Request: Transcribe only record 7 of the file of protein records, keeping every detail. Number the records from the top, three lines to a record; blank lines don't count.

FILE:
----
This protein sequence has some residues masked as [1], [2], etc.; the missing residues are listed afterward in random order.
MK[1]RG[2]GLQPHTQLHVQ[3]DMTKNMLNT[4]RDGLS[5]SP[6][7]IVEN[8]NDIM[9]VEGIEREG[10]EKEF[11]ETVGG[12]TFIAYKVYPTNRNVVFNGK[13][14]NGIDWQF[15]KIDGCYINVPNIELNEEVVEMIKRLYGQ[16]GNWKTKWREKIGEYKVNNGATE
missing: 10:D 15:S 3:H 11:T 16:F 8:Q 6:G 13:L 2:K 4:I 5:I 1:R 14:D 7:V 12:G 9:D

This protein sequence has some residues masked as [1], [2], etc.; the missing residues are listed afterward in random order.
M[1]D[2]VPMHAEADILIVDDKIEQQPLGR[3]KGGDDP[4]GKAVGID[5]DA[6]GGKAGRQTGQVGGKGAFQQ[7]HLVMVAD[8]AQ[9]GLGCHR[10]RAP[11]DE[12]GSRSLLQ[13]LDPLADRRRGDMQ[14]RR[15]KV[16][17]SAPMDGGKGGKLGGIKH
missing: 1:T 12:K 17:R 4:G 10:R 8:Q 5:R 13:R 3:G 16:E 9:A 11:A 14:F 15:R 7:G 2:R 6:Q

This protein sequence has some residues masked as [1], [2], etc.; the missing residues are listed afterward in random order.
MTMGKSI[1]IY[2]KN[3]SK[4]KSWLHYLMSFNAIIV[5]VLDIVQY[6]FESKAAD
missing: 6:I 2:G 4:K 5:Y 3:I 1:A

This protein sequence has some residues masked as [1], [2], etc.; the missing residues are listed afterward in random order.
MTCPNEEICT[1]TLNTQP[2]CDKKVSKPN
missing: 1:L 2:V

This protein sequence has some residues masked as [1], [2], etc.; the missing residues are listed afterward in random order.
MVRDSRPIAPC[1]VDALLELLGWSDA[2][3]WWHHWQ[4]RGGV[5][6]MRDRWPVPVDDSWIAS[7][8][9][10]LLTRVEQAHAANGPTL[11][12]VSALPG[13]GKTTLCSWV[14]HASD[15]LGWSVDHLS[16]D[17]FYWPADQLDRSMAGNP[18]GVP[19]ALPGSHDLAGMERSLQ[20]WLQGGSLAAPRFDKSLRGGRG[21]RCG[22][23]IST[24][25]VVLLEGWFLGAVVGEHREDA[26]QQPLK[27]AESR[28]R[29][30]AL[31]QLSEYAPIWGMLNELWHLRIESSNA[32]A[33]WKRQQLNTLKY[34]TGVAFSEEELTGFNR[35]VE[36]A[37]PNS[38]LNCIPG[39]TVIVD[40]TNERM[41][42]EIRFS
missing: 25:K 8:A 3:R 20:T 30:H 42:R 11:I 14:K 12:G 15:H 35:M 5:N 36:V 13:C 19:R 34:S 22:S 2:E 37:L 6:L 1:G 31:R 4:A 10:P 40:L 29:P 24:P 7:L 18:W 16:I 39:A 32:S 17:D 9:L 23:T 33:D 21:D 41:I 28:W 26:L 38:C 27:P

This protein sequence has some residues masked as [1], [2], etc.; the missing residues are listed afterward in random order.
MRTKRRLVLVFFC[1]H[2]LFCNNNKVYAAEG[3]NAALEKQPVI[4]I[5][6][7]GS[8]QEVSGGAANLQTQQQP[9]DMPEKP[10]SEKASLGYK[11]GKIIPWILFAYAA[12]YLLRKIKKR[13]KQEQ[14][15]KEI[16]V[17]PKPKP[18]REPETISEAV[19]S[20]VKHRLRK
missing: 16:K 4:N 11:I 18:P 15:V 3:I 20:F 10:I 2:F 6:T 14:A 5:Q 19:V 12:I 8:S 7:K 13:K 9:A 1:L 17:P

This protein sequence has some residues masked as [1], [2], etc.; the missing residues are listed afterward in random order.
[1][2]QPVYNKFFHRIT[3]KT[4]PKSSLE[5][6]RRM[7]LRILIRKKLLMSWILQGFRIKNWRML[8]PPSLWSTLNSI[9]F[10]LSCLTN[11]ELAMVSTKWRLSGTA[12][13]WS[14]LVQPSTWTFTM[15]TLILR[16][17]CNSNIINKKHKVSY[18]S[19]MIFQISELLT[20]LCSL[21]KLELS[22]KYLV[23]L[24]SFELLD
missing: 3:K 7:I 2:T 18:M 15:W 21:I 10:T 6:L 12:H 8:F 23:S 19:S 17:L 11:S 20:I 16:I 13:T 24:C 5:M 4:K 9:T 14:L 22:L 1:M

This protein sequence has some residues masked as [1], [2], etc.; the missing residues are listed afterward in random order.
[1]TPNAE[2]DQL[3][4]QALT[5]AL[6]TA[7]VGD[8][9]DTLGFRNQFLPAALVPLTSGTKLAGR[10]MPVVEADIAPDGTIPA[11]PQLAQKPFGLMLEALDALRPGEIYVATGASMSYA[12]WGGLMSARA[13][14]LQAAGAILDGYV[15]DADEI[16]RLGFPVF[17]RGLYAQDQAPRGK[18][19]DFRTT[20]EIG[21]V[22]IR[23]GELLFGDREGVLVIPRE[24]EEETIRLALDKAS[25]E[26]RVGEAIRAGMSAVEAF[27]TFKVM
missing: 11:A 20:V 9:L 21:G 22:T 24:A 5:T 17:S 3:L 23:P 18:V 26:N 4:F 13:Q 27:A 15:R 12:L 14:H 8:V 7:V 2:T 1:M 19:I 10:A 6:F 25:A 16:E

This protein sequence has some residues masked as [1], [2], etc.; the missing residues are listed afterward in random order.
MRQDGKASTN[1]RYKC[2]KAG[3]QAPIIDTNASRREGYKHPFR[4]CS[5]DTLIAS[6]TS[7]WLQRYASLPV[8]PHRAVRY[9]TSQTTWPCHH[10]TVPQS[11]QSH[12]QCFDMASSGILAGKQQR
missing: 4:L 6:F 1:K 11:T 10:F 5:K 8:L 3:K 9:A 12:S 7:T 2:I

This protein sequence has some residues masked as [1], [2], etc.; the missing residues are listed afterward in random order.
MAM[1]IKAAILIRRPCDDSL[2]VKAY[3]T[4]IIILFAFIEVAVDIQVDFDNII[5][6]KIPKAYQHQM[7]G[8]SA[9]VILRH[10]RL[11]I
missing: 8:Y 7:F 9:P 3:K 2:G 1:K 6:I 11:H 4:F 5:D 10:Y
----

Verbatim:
This protein sequence has some residues masked as [1], [2], etc.; the missing residues are listed afterward in random order.
[1][2]QPVYNKFFHRIT[3]KT[4]PKSSLE[5][6]RRM[7]LRILIRKKLLMSWILQGFRIKNWRML[8]PPSLWSTLNSI[9]F[10]LSCLTN[11]ELAMVSTKWRLSGTA[12][13]WS[14]LVQPSTWTFTM[15]TLILR[16][17]CNSNIINKKHKVSY[18]S[19]MIFQISELLT[20]LCSL[21]KLELS[22]KYLV[23]L[24]SFELLD
missing: 3:K 7:I 2:T 18:M 15:W 21:I 10:T 6:L 12:H 8:F 23:S 19:S 17:L 11:S 20:I 16:I 13:T 24:C 5:M 4:K 9:T 14:L 22:L 1:M